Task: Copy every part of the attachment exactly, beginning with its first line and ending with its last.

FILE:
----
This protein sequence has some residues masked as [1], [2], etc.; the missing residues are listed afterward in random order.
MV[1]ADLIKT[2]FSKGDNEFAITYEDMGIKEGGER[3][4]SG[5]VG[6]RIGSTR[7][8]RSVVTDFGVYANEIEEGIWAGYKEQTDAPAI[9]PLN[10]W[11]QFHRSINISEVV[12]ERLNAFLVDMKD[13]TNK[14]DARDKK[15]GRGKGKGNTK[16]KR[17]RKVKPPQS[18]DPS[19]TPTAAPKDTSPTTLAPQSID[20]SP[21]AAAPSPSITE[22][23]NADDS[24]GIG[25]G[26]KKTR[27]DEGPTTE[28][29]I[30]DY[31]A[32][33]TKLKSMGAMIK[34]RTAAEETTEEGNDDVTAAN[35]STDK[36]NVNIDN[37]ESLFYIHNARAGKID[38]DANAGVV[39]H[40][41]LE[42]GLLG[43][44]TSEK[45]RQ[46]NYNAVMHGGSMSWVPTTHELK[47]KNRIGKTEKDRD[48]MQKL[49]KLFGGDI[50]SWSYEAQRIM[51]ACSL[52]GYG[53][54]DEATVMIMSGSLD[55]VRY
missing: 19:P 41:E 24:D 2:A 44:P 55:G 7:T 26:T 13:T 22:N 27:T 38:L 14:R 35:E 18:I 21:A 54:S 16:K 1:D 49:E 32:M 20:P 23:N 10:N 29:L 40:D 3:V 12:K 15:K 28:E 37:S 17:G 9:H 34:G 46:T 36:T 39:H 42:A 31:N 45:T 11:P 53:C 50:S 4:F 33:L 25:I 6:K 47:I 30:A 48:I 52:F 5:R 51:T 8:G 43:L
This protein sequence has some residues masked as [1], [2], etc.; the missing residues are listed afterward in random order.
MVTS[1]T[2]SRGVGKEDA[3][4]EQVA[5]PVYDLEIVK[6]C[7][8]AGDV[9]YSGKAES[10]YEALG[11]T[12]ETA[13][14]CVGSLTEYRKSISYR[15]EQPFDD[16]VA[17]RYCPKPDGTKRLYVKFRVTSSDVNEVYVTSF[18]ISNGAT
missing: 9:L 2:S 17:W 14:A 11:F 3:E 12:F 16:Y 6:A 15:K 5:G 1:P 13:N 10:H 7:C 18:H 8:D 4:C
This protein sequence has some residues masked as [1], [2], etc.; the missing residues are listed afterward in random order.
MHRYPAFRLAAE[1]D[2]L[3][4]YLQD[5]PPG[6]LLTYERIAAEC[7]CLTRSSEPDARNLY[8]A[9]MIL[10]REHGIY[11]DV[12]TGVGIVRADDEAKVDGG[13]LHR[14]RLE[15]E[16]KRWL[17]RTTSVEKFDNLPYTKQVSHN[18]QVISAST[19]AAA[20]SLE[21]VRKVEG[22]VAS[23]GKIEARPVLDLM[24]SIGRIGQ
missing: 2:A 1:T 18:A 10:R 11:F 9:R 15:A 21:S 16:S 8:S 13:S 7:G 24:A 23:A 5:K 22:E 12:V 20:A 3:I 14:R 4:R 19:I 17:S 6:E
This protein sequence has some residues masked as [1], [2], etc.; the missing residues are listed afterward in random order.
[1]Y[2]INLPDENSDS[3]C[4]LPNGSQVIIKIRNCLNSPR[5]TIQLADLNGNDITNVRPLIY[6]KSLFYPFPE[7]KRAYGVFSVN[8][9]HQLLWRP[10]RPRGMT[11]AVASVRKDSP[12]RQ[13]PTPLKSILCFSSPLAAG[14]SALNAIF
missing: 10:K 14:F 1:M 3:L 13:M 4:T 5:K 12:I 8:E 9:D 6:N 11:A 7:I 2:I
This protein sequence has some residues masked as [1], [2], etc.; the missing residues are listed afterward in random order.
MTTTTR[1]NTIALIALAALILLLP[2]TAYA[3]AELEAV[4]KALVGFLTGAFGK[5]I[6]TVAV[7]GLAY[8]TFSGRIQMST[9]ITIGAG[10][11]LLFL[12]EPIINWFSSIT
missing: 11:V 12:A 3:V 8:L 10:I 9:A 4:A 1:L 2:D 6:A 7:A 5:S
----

This protein sequence has some residues masked as [1], [2], etc.; the missing residues are listed afterward in random order.
MV[1]ADLIKT[2]FSKGDNEFAITYEDMGIKEGGER[3][4]SG[5]VG[6]RIGSTR[7][8]RSVVTDFGVYANEIEEGIWAGYKEQTDAPAI[9]PLN[10]W[11]QFHRSINISEVV[12]ERLNAFLVDMKD[13]TNK[14]DARDKK[15]GRGKGKGNTK[16]KR[17]RKVKPPQS[18]DPS[19]TPTAAPKDTSPTTLAPQSID[20]SP[21]AAAPSPSITE[22][23]NADDS[24]GIG[25]G[26]KKTR[27]DEGPTTE[28][29]I[30]DY[31]A[32][33]TKLKSMGAMIK[34]RTAAEETTEEGNDDVTAAN[35]STDK[36]NVNIDN[37]ESLFYIHNARAGKID[38]DANAGVV[39]H[40][41]LE[42]GLLG[43][44]TSEK[45]RQ[46]NYNAVMHGGSMSWVPTTHELK[47]KNRIGKTEKDRD[48]MQKL[49]KLFGGDI[50]SWSYEAQRIM[51]ACSL[52]GYG[53][54]DEATVMIMSGSLD[55]VRY
missing: 19:P 41:E 24:D 2:A 44:P 55:G 7:T 26:T 13:T 22:N 27:T 38:L 14:R 35:E 18:I 21:A 54:S 16:K 1:D 49:E 32:M 20:P 23:N 10:N 29:L 40:D 3:V 12:K 15:K 28:E 37:S 17:G 9:H 34:G 46:T 36:T 39:H 42:A 31:N 45:T 11:P 53:C 50:S 4:F 33:L 25:I 6:K 47:I 30:A 48:I 52:F 5:R 51:T 8:G 43:L
This protein sequence has some residues masked as [1], [2], etc.; the missing residues are listed afterward in random order.
MVTS[1]T[2]SRGVGKEDA[3][4]EQVA[5]PVYDLEIVK[6]C[7][8]AGDV[9]YSGKAES[10]YEALG[11]T[12]ETA[13][14]CVGSLTEYRKSISYR[15]EQPFDD[16]VA[17]RYCPKPDGTKRLYVKFRVTSSDVNEVYVTSF[18]ISNGAT
missing: 9:L 2:S 17:W 14:A 11:F 3:E 12:F 16:Y 6:A 15:K 5:G 1:P 13:N 10:H 7:C 18:H 8:D 4:C
This protein sequence has some residues masked as [1], [2], etc.; the missing residues are listed afterward in random order.
MHRYPAFRLAAE[1]D[2]L[3][4]YLQD[5]PPG[6]LLTYERIAAEC[7]CLTRSSEPDARNLY[8]A[9]MIL[10]REHGIY[11]DV[12]TGVGIVRADDEAKVDGG[13]LHR[14]RLE[15]E[16]KRWL[17]RTTSVEKFDNLPYTKQVSHN[18]QVISAST[19]AAA[20]SLE[21]VRKVEG[22]VAS[23]GKIEARPVLDLM[24]SIGRIGQ
missing: 2:A 1:T 18:A 10:R 11:F 9:R 15:A 21:S 16:S 8:S 13:S 7:G 24:A 23:A 5:K 22:E 12:V 20:A 3:I 14:R 4:R 19:I 17:S 6:E
This protein sequence has some residues masked as [1], [2], etc.; the missing residues are listed afterward in random order.
[1]Y[2]INLPDENSDS[3]C[4]LPNGSQVIIKIRNCLNSPR[5]TIQLADLNGNDITNVRPLIY[6]KSLFYPFPE[7]KRAYGVFSVN[8][9]HQLLWRP[10]RPRGMT[11]AVASVRKDSP[12]RQ[13]PTPLKSILCFSSPLAAG[14]SALNAIF
missing: 10:K 14:F 1:M 3:L 13:M 4:T 5:K 12:I 8:E 9:D 6:N 11:A 7:I 2:I
This protein sequence has some residues masked as [1], [2], etc.; the missing residues are listed afterward in random order.
MTTTTR[1]NTIALIALAALILLLP[2]TAYA[3]AELEAV[4]KALVGFLTGAFGK[5]I[6]TVAV[7]GLAY[8]TFSGRIQMST[9]ITIGAG[10][11]LLFL[12]EPIINWFSSIT
missing: 11:V 12:A 3:V 8:L 10:I 9:A 4:A 1:L 2:D 6:A 7:A 5:S